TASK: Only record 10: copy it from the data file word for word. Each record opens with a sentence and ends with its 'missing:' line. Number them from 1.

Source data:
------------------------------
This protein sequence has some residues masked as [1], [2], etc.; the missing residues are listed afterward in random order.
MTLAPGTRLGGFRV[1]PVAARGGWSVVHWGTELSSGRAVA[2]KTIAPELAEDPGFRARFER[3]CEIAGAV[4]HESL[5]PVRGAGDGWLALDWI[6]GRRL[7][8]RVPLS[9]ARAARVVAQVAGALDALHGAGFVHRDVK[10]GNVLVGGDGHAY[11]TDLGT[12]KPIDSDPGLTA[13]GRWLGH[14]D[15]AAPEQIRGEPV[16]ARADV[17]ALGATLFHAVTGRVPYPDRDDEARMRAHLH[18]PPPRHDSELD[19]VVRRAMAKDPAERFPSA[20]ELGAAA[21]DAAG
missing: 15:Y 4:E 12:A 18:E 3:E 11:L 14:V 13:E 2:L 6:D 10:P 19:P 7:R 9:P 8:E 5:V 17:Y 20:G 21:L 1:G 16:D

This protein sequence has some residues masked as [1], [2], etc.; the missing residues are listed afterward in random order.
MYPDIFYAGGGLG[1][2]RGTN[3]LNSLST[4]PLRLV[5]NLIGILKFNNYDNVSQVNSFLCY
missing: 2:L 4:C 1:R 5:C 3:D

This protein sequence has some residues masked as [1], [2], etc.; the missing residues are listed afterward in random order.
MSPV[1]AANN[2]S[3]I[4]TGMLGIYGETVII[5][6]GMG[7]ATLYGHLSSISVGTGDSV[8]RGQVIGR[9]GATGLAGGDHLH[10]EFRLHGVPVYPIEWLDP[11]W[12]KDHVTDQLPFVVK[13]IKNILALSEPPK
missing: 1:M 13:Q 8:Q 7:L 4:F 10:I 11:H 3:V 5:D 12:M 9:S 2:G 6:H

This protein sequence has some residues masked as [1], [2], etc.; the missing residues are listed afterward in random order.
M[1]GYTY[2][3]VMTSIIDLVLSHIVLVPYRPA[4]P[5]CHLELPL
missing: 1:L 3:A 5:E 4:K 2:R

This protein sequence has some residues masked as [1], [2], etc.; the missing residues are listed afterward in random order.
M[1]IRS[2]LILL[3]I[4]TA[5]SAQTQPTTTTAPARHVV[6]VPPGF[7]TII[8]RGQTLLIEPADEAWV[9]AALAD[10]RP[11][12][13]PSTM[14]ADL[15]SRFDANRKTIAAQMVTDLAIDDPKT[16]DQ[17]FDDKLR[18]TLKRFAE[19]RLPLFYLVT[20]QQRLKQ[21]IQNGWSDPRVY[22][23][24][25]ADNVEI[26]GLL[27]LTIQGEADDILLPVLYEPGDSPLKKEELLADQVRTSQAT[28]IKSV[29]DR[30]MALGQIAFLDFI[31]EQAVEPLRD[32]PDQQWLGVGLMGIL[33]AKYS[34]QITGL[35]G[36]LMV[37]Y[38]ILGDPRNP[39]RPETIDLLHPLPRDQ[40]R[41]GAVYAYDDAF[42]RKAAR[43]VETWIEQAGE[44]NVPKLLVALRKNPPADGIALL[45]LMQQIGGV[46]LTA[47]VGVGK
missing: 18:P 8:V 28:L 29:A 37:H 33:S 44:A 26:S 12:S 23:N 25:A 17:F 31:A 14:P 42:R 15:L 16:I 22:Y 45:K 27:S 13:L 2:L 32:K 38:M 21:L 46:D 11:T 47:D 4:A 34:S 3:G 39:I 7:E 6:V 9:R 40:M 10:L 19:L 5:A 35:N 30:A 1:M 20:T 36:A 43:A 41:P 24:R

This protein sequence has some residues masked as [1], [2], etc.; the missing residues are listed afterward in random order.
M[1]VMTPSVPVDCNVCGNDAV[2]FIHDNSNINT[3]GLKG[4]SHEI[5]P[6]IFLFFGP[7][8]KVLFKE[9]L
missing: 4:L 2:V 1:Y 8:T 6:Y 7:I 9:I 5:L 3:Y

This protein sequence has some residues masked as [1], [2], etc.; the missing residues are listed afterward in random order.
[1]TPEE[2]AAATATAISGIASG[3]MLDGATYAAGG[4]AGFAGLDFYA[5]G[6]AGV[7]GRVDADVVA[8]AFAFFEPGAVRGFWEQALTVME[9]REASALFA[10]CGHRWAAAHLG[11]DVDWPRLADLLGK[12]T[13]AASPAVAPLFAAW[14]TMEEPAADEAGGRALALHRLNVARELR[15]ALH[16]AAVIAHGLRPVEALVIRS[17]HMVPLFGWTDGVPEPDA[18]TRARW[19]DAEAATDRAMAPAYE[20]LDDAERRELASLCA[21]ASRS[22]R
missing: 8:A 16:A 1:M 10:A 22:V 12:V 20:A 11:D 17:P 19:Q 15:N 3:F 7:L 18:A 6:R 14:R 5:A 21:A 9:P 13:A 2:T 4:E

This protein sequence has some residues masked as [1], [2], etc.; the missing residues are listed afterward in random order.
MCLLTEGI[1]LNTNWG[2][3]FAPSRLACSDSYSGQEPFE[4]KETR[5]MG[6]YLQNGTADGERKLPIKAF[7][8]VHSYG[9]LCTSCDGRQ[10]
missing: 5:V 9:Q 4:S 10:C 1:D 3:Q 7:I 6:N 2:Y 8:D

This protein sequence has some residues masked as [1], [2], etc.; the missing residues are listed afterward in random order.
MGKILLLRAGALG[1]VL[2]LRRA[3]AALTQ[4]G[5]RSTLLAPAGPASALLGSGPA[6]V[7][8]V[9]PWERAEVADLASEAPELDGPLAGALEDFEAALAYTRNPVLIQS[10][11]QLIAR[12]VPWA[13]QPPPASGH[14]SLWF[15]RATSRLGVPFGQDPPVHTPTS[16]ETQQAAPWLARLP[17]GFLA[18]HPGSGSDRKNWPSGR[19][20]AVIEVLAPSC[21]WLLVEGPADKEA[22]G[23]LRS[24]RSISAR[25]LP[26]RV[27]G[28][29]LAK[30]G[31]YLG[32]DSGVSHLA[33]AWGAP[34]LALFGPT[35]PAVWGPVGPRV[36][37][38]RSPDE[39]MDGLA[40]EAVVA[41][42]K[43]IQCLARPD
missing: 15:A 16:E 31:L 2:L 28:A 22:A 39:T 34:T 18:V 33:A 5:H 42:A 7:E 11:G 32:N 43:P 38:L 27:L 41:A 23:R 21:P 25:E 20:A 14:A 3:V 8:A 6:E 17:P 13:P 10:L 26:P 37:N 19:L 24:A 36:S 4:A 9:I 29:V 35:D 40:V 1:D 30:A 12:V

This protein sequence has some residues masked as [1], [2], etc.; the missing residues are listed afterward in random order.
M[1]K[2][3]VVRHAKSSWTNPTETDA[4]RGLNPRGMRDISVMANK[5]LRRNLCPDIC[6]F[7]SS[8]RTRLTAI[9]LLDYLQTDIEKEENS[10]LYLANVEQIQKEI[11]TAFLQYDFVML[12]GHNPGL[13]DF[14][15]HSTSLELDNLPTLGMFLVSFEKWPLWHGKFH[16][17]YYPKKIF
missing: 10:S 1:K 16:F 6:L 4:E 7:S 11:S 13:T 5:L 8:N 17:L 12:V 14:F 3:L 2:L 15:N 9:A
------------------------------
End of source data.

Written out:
This protein sequence has some residues masked as [1], [2], etc.; the missing residues are listed afterward in random order.
M[1]K[2][3]VVRHAKSSWTNPTETDA[4]RGLNPRGMRDISVMANK[5]LRRNLCPDIC[6]F[7]SS[8]RTRLTAI[9]LLDYLQTDIEKEENS[10]LYLANVEQIQKEI[11]TAFLQYDFVML[12]GHNPGL[13]DF[14][15]HSTSLELDNLPTLGMFLVSFEKWPLWHGKFH[16][17]YYPKKIF
missing: 10:S 1:K 16:F 6:L 4:E 7:S 11:S 13:T 5:L 8:N 17:L 12:V 14:F 3:L 2:L 15:N 9:A